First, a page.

I have a certain non-stock asset that has 1 transaction every 1 to 8 months.
I also have a price index of that class of asset compiled by another party on monthly basis.
If I regress $price = \alpha' + \beta' index$, the $R^2$ is 0.975 to 0.999 for every asset.

How do I obtain an estimate of $\beta$ of CAPM $R_i = R_f + \beta(R_m-R_f)$

Right now, I am blindly guessing it through the following steps:
1. Regress $price = \alpha' + \beta' index$, obtain $\alpha'$ and $\beta'$
2. Generate interpolated monthly price $\widehat{price}_t$ by plugging in the monthly index
3. Generate monthly asset return $\hat{R}_{t+1}=\frac{\widehat{price}_{t+1}}{\widehat{price}_t}-1$
4. Generate monthly market return $\hat{R}_{m_{t+1}}=\frac{index_{t+1}}{index_t}-1$
5. Regress $\hat{R_{t}}$ on $\hat{R}_{m_{t}}$ and obtain $\beta$ of CAPM

Is this method valid? If not, what would be the proper convention?

Possibly relevant references:
Eckner, Andreas (2012). A Framework for the Analysis of Unevenly Spaced Time Series Data.
Scholes, M. and J. Williams (1977). Estimating betas from nonsynchronous data.

Possibly relevant questions:
How do you estimate the volatility of a sample when points are irregularly spaced?
How to interpolate gaps in a time series using closely related time series?

  • $\begingroup$ There's really no proper convention here. There are a lot of different options that might be better in some cases than others. Also, how much effort you put in might depend on what you're trying to do and what your boss wants. $\endgroup$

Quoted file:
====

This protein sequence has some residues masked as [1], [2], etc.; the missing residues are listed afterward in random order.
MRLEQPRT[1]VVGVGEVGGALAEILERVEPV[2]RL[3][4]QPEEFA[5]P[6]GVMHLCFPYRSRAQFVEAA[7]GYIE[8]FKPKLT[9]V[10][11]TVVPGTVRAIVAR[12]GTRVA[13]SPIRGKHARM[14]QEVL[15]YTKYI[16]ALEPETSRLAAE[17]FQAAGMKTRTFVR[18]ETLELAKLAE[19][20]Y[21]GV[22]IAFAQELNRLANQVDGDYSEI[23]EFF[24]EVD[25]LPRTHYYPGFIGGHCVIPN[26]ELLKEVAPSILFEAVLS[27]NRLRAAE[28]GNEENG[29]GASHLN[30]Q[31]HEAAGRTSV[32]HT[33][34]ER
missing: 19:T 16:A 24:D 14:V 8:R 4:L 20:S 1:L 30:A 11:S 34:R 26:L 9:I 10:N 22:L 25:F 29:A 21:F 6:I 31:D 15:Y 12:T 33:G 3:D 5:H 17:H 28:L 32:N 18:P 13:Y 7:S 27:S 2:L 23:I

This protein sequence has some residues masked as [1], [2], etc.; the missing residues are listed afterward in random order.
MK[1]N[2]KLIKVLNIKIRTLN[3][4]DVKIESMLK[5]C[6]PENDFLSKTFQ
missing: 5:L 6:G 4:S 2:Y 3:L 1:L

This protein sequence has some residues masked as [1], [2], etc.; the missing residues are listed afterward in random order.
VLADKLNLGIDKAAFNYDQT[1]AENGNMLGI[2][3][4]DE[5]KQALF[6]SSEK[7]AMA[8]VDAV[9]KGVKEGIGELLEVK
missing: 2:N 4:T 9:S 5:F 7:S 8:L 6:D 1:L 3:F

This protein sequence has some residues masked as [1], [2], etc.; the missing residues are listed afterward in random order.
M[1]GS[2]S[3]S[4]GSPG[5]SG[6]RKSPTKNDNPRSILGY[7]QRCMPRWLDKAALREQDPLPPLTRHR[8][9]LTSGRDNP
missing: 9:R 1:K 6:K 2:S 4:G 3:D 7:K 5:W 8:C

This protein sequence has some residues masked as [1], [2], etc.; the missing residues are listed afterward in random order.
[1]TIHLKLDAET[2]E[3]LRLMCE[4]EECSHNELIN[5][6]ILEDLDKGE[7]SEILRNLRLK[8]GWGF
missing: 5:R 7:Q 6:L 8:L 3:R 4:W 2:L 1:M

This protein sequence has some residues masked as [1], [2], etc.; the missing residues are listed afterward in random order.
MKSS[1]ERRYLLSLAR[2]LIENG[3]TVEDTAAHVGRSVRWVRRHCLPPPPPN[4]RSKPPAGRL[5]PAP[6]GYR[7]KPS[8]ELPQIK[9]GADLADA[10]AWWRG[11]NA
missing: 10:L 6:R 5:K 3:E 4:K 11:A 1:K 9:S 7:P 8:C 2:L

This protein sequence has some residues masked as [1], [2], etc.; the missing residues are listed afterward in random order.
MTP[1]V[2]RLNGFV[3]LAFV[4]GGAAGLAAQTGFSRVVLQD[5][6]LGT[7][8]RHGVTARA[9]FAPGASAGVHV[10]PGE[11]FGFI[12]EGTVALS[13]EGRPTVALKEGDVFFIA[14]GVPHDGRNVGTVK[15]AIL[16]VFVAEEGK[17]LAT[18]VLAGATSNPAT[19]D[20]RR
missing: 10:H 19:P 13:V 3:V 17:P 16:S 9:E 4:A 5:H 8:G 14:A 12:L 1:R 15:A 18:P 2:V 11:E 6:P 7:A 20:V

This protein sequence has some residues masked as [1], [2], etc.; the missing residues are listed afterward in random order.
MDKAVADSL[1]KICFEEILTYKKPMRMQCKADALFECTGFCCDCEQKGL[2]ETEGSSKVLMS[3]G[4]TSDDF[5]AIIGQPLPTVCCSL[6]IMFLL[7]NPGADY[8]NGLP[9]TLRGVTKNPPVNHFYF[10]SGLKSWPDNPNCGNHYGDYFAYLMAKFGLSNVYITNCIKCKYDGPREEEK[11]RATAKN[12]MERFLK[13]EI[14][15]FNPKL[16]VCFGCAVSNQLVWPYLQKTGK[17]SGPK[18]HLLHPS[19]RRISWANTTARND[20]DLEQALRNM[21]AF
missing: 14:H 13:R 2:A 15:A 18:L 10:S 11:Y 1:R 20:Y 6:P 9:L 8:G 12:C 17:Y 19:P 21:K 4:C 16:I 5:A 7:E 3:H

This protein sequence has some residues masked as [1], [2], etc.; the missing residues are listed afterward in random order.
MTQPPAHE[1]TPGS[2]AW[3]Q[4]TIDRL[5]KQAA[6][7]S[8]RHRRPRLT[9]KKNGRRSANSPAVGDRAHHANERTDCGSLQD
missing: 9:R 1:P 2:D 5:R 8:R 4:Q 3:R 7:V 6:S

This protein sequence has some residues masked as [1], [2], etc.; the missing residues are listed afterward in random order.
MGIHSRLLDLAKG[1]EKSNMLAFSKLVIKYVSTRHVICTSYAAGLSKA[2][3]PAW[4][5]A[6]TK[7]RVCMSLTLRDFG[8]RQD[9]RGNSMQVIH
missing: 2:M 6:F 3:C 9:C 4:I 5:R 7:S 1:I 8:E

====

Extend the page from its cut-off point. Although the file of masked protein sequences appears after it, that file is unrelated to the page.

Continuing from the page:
– John
    Apr 21, 2014 at 17:11

1 Answer 1


No, it's not. First, what you ought to be regressing are returns, not prices. Second, by interpolating you're underestimating the variance of the asset price in the interval between index price observations. Through your choice of interpolation method, you're essentially picking an arbitrary price in the middle.

What you ought to be doing is maximum likelihood estimation (MLE). You'll have to assume a parameterized family of joint stochastic processes and estimate the parameters given the price observations. Whenever you don't have synchronous data, you'll have a probability distribution for the missing price conditional on all other data points (in its future and in its past). Hence the distribution you'll be using to maximise the likelihood of the observed price will be wider than otherwise.

  • 1
    $\begingroup$ This sounds like the same problem faced when doing model fitting on tick and order book data - do you have any handy references to the conversion from simple regression to using proper MLE when transitioning to asynchronous event data? $\endgroup$ Apr 22, 2014 at 13:49

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